p>4. McClatchy is keeping newspapers that are essentially the only ones in the cities they serve. So the incentive for subscribers to stick with them is high. Why
try to leverage this advantage in one city to push electronic delivery? Recent estimates show that up to 75 percent of the U.S. population
has access to the Internet
. Perhaps McClatchy could, through surveys, identify which of its markets has the highest number of newspaper subscribers who already have web access. Then convert 'em.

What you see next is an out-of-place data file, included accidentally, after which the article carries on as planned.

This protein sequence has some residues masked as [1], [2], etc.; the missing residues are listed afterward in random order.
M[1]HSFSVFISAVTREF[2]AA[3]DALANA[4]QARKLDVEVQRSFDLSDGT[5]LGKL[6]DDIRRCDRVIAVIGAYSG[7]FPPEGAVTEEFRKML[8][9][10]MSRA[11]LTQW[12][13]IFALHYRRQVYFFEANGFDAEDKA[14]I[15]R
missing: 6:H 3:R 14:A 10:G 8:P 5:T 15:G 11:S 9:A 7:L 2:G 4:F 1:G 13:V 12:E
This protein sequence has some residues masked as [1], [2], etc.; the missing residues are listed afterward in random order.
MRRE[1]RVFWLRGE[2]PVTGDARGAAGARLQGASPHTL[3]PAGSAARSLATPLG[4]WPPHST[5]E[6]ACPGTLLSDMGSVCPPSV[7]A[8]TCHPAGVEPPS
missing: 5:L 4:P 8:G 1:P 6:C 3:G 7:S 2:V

p>Such a move would represent a forced behavioral change for many media consumers, but it's one whose time has come. A parallel exists in the photography industry, with the end of film production by Konica Minolta, and Nikon's plan to sell only digital cameras. The transition
is nearly complete
, and it didn't take long. Why should newspapers wait?
p>McClatchy will have a number of communities in which it could attempt the switch. How about a university town like State College, Pennsylvania (the
Centre Daily Times
), home of Penn State University, where a higher percentage of residents
likely surf the Web
? Or perhaps a smaller market near a large city that is in many ways served by both? For example, the
in Rock Hill, South Carolina, could go strictly online while residents could still access the nearby